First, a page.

Wilmot Collins knew nothing about cold weather. A Liberian, he had spent his life in sub-Saharan Africa. Now, at age 30, he was escaping civil war and moving to Montana, where his wife had spent a year during high school. So when a relative gave him two pairs of long johns at a New Jersey layover and said, “Put everything on,” Collins did exactly that. “I was the only one on the plane sweating.”
Collins has since adapted to life in America—and then some. Twenty-three years after landing in Helena, Collins was elected the city’s mayor. The night he won—on a progressive platform against a four-term Republican incumbent—a reporter told him he had made history: No black person, let alone a refugee, had ever won a mayorship in Montana.
Collins has never set out to make history. He simply sees politics as an effective way to help his city. “Whatever I can do to make Helena a better place, I’m going to strive to do that,” he says. First up on the agenda: More firefighters, more police, more affordable housing. “This community picked me up when I was at my lowest point. This community did not shy away from me. The only thing I can do to say, Thank you, is to keep serving.”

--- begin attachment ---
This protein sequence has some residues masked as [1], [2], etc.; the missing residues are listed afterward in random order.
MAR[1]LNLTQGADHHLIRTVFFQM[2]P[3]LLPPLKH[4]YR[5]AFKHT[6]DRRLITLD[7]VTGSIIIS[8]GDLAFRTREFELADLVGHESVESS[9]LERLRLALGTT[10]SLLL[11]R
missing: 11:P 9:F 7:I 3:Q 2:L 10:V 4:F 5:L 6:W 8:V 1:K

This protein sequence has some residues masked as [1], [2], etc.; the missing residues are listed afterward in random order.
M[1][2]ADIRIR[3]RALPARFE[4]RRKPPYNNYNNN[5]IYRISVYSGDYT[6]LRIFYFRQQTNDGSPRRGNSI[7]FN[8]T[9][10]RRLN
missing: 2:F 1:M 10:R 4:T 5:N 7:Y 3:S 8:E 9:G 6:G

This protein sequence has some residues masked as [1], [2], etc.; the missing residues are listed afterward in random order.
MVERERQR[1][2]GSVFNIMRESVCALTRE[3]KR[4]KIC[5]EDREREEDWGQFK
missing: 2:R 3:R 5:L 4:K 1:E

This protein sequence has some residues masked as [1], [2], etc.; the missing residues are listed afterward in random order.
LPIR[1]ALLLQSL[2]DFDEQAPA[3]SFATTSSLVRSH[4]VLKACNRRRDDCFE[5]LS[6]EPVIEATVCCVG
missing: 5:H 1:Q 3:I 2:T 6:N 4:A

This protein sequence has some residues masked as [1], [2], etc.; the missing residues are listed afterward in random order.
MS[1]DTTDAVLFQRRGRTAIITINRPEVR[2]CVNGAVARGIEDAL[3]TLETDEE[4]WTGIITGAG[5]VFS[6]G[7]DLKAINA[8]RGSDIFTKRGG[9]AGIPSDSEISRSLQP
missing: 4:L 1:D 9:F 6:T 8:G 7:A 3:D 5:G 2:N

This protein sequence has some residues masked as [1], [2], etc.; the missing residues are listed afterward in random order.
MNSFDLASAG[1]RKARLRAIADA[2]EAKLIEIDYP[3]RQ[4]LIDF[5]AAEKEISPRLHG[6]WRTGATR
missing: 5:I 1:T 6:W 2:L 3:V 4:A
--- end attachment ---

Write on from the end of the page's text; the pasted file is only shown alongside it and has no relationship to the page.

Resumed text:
This community picked me up when I was at my lowest point. This community did not shy away from me. The only thing I can do to say, ʻThank you,ʼ is to keep serving.”
Collins gives frequent talks—often many in a week—detailing just how carefully refugees are screened; his own application took 31 months. “For me, it is very important to explain to people,” he says.
Prior to assuming office, Collins worked as a child protection officer for the state, and as a teacher and a Veterans Affairs administrator. He has been a member of the U.S. Naval Reserve for 22 years, and has completed his doctoral coursework in forensic psychology. His wife, a nurse for the VA, serves in the Army Reserve. His son graduates from college this year. His daughter is on active duty with the U.S. Navy in the Middle East. “We’re service oriented,” says Collins. “Because this country has given so much to my family and other refugees.”